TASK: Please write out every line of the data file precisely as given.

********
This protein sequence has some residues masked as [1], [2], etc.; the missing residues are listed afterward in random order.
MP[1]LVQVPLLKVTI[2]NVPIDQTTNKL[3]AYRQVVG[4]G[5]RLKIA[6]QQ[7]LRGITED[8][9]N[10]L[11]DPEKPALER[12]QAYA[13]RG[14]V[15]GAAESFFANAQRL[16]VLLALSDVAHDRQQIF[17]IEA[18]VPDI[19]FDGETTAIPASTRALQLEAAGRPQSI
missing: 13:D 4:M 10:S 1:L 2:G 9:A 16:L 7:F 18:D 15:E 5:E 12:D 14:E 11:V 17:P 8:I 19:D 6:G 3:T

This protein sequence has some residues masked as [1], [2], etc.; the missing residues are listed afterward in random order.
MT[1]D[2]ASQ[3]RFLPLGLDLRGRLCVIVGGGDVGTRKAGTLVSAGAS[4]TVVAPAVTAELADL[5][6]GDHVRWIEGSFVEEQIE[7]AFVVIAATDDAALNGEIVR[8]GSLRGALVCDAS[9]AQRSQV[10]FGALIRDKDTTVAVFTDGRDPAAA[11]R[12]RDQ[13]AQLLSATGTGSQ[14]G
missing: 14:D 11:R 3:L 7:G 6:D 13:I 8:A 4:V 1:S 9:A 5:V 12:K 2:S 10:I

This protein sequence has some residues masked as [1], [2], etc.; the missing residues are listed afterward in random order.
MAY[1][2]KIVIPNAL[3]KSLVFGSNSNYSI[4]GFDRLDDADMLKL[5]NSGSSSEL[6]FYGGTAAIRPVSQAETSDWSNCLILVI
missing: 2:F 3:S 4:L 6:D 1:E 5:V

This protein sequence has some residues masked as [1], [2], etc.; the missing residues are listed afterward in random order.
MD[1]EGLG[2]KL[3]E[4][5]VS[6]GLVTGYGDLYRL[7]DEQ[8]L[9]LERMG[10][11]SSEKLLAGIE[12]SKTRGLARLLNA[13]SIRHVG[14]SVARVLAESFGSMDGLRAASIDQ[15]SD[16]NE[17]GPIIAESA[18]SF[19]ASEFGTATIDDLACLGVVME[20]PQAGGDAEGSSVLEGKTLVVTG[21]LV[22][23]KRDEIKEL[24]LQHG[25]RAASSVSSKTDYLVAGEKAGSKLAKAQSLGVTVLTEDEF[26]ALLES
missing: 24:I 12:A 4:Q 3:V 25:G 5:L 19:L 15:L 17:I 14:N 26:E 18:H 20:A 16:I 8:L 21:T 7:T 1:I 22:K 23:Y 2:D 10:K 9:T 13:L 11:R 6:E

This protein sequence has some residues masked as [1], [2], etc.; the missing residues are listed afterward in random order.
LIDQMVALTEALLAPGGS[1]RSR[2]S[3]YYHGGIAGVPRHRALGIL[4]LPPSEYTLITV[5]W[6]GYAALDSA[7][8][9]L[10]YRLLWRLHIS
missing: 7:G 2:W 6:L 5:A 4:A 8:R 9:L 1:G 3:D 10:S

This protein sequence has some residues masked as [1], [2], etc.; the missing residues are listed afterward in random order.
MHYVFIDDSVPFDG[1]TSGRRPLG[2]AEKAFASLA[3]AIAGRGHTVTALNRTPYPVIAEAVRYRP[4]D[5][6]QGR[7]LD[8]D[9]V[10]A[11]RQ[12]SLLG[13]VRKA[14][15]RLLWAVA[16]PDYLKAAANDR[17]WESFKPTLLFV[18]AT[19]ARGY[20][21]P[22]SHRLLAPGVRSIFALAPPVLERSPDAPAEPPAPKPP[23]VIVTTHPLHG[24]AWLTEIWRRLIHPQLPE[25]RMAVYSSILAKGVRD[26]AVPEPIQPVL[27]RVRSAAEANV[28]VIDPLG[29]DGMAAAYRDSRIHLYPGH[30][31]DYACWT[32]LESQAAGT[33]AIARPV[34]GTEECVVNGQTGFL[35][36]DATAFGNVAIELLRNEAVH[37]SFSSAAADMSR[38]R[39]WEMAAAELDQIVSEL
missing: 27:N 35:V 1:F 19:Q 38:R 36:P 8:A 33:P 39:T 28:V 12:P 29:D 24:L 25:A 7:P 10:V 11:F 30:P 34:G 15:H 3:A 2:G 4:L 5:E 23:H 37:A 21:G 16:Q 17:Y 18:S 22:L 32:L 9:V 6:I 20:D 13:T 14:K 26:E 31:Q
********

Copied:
This protein sequence has some residues masked as [1], [2], etc.; the missing residues are listed afterward in random order.
MP[1]LVQVPLLKVTI[2]NVPIDQTTNKL[3]AYRQVVG[4]G[5]RLKIA[6]QQ[7]LRGITED[8][9]N[10]L[11]DPEKPALER[12]QAYA[13]RG[14]V[15]GAAESFFANAQRL[16]VLLALSDVAHDRQQIF[17]IEA[18]VPDI[19]FDGETTAIPASTRALQLEAAGRPQSI
missing: 13:D 4:M 10:S 1:L 2:G 9:A 16:L 7:F 18:D 15:E 5:E 12:D 14:E 11:V 17:P 8:I 19:D 6:G 3:T

This protein sequence has some residues masked as [1], [2], etc.; the missing residues are listed afterward in random order.
MT[1]D[2]ASQ[3]RFLPLGLDLRGRLCVIVGGGDVGTRKAGTLVSAGAS[4]TVVAPAVTAELADL[5][6]GDHVRWIEGSFVEEQIE[7]AFVVIAATDDAALNGEIVR[8]GSLRGALVCDAS[9]AQRSQV[10]FGALIRDKDTTVAVFTDGRDPAAA[11]R[12]RDQ[13]AQLLSATGTGSQ[14]G
missing: 14:D 11:R 3:L 7:G 6:D 13:I 8:A 4:V 1:S 9:A 5:V 12:K 2:S 10:I

This protein sequence has some residues masked as [1], [2], etc.; the missing residues are listed afterward in random order.
MAY[1][2]KIVIPNAL[3]KSLVFGSNSNYSI[4]GFDRLDDADMLKL[5]NSGSSSEL[6]FYGGTAAIRPVSQAETSDWSNCLILVI
missing: 2:F 3:S 4:L 6:D 1:E 5:V

This protein sequence has some residues masked as [1], [2], etc.; the missing residues are listed afterward in random order.
MD[1]EGLG[2]KL[3]E[4][5]VS[6]GLVTGYGDLYRL[7]DEQ[8]L[9]LERMG[10][11]SSEKLLAGIE[12]SKTRGLARLLNA[13]SIRHVG[14]SVARVLAESFGSMDGLRAASIDQ[15]SD[16]NE[17]GPIIAESA[18]SF[19]ASEFGTATIDDLACLGVVME[20]PQAGGDAEGSSVLEGKTLVVTG[21]LV[22][23]KRDEIKEL[24]LQHG[25]RAASSVSSKTDYLVAGEKAGSKLAKAQSLGVTVLTEDEF[26]ALLES
missing: 24:I 12:A 4:Q 3:V 25:G 5:L 19:L 15:L 17:I 14:N 26:E 18:H 20:A 16:I 8:L 21:T 7:T 1:I 22:K 23:Y 2:D 10:K 9:T 13:L 11:R 6:E

This protein sequence has some residues masked as [1], [2], etc.; the missing residues are listed afterward in random order.
LIDQMVALTEALLAPGGS[1]RSR[2]S[3]YYHGGIAGVPRHRALGIL[4]LPPSEYTLITV[5]W[6]GYAALDSA[7][8][9]L[10]YRLLWRLHIS
missing: 7:G 2:W 6:L 5:A 4:A 8:R 9:L 1:G 3:D 10:S

This protein sequence has some residues masked as [1], [2], etc.; the missing residues are listed afterward in random order.
MHYVFIDDSVPFDG[1]TSGRRPLG[2]AEKAFASLA[3]AIAGRGHTVTALNRTPYPVIAEAVRYRP[4]D[5][6]QGR[7]LD[8]D[9]V[10]A[11]RQ[12]SLLG[13]VRKA[14][15]RLLWAVA[16]PDYLKAAANDR[17]WESFKPTLLFV[18]AT[19]ARGY[20][21]P[22]SHRLLAPGVRSIFALAPPVLERSPDAPAEPPAPKPP[23]VIVTTHPLHG[24]AWLTEIWRRLIHPQLPE[25]RMAVYSSILAKGVRD[26]AVPEPIQPVL[27]RVRSAAEANV[28]VIDPLG[29]DGMAAAYRDSRIHLYPGH[30][31]DYACWT[32]LESQAAGT[33]AIARPV[34]GTEECVVNGQTGFL[35][36]DATAFGNVAIELLRNEAVH[37]SFSSAAADMSR[38]R[39]WEMAAAELDQIVSEL
missing: 27:N 35:V 1:F 19:Q 38:R 36:P 8:A 33:P 39:T 28:V 12:P 29:D 24:L 25:A 7:P 10:V 11:F 30:P 34:G 15:H 3:A 2:G 4:L 5:E 23:H 37:A 21:G 16:Q 17:Y 18:S 22:L 32:L 9:V 6:I 20:D 13:T 14:K 26:E 31:Q